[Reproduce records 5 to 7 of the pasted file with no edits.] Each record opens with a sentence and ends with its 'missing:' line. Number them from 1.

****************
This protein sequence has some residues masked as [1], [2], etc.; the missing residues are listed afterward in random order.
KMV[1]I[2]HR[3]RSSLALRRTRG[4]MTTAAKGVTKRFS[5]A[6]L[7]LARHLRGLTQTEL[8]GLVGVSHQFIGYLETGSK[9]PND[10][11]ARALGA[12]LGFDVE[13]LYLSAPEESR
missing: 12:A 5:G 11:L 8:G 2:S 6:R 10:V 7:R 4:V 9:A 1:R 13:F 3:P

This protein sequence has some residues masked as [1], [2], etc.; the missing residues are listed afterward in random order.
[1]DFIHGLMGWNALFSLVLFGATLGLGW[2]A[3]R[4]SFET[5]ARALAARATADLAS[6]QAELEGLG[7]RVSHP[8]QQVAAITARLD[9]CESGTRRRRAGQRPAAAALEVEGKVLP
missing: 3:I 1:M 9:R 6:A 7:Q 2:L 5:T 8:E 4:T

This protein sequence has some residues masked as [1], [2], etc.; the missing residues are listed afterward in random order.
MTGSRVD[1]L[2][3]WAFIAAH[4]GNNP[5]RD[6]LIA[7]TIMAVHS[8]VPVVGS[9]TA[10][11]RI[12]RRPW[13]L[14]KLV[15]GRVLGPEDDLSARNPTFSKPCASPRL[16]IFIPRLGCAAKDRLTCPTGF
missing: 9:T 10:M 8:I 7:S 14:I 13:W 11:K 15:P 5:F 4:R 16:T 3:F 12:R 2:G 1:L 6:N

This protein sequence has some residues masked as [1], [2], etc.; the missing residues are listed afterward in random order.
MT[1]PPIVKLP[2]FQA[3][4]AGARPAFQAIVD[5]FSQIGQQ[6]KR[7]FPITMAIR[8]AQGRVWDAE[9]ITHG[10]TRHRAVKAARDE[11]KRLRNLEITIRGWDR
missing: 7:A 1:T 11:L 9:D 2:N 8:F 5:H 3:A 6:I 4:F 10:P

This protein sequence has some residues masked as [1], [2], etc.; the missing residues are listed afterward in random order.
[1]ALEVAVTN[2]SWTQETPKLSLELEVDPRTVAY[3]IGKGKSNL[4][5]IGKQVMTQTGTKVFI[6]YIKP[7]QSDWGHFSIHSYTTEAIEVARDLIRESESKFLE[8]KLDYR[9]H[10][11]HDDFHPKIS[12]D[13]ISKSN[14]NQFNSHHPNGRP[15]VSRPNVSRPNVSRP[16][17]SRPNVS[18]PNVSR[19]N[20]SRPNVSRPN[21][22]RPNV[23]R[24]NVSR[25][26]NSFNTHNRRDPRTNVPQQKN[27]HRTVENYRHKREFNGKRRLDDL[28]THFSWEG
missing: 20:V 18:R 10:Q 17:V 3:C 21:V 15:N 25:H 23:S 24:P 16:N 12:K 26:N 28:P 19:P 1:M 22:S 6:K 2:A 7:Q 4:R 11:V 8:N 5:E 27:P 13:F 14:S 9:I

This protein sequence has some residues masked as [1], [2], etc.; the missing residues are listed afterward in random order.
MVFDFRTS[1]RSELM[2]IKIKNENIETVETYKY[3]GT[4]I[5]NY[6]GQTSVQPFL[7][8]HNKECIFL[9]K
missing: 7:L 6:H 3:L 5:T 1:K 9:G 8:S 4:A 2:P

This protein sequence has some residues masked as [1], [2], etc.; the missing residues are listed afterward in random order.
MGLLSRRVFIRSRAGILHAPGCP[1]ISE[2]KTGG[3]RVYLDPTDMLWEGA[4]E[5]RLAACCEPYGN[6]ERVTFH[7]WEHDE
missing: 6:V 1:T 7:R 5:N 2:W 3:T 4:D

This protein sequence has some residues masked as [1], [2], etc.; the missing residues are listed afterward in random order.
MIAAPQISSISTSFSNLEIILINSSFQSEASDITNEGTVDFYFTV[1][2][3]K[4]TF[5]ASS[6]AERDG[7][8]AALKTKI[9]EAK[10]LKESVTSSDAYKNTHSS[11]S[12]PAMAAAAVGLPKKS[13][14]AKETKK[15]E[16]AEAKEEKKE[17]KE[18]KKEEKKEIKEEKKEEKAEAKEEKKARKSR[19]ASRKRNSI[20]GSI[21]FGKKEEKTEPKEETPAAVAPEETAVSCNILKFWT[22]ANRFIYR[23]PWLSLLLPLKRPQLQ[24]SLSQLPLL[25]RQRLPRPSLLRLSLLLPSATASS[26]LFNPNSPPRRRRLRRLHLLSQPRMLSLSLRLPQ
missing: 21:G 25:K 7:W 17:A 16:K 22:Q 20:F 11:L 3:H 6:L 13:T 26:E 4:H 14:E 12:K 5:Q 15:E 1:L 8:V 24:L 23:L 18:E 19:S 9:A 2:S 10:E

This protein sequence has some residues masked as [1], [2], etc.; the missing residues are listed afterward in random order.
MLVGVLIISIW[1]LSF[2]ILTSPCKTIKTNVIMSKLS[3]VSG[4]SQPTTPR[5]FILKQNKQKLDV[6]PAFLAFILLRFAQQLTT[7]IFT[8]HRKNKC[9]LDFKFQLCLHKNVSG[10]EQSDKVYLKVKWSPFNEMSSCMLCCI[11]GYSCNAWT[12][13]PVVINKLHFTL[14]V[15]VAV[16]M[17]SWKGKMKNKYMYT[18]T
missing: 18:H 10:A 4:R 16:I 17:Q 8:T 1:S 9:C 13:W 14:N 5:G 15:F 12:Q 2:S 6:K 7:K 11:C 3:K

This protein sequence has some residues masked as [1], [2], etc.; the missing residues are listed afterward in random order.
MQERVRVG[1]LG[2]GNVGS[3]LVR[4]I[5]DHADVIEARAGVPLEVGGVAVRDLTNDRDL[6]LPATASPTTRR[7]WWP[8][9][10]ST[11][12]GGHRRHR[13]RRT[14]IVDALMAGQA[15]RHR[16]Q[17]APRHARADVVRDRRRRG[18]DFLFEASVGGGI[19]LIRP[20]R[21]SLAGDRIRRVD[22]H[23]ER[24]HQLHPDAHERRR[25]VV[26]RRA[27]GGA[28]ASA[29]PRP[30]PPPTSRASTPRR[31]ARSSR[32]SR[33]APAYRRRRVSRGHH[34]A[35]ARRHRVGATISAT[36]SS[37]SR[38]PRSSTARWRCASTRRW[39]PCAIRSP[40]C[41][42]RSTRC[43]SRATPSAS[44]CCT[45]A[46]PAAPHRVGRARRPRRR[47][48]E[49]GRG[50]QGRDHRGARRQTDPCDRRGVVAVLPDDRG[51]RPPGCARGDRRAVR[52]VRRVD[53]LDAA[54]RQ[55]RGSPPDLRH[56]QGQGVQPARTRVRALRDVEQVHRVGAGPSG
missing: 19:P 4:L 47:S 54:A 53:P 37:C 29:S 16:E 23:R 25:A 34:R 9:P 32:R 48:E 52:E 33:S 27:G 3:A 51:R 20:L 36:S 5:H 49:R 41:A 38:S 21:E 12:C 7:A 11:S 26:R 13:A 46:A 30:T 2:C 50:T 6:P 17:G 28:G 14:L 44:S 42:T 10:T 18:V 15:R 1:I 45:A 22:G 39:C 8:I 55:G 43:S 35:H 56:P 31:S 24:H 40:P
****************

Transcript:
This protein sequence has some residues masked as [1], [2], etc.; the missing residues are listed afterward in random order.
[1]ALEVAVTN[2]SWTQETPKLSLELEVDPRTVAY[3]IGKGKSNL[4][5]IGKQVMTQTGTKVFI[6]YIKP[7]QSDWGHFSIHSYTTEAIEVARDLIRESESKFLE[8]KLDYR[9]H[10][11]HDDFHPKIS[12]D[13]ISKSN[14]NQFNSHHPNGRP[15]VSRPNVSRPNVSRP[16][17]SRPNVS[18]PNVSR[19]N[20]SRPNVSRPN[21][22]RPNV[23]R[24]NVSR[25][26]NSFNTHNRRDPRTNVPQQKN[27]HRTVENYRHKREFNGKRRLDDL[28]THFSWEG
missing: 20:V 18:R 10:Q 17:V 3:C 21:V 15:N 25:H 23:S 24:P 16:N 12:K 26:N 28:P 19:P 1:M 22:S 6:K 2:A 7:Q 4:R 11:V 8:N 5:E 27:P 13:F 14:S 9:I

This protein sequence has some residues masked as [1], [2], etc.; the missing residues are listed afterward in random order.
MVFDFRTS[1]RSELM[2]IKIKNENIETVETYKY[3]GT[4]I[5]NY[6]GQTSVQPFL[7][8]HNKECIFL[9]K
missing: 7:L 6:H 3:L 5:T 1:K 9:G 8:S 4:A 2:P

This protein sequence has some residues masked as [1], [2], etc.; the missing residues are listed afterward in random order.
MGLLSRRVFIRSRAGILHAPGCP[1]ISE[2]KTGG[3]RVYLDPTDMLWEGA[4]E[5]RLAACCEPYGN[6]ERVTFH[7]WEHDE
missing: 6:V 1:T 7:R 5:N 2:W 3:T 4:D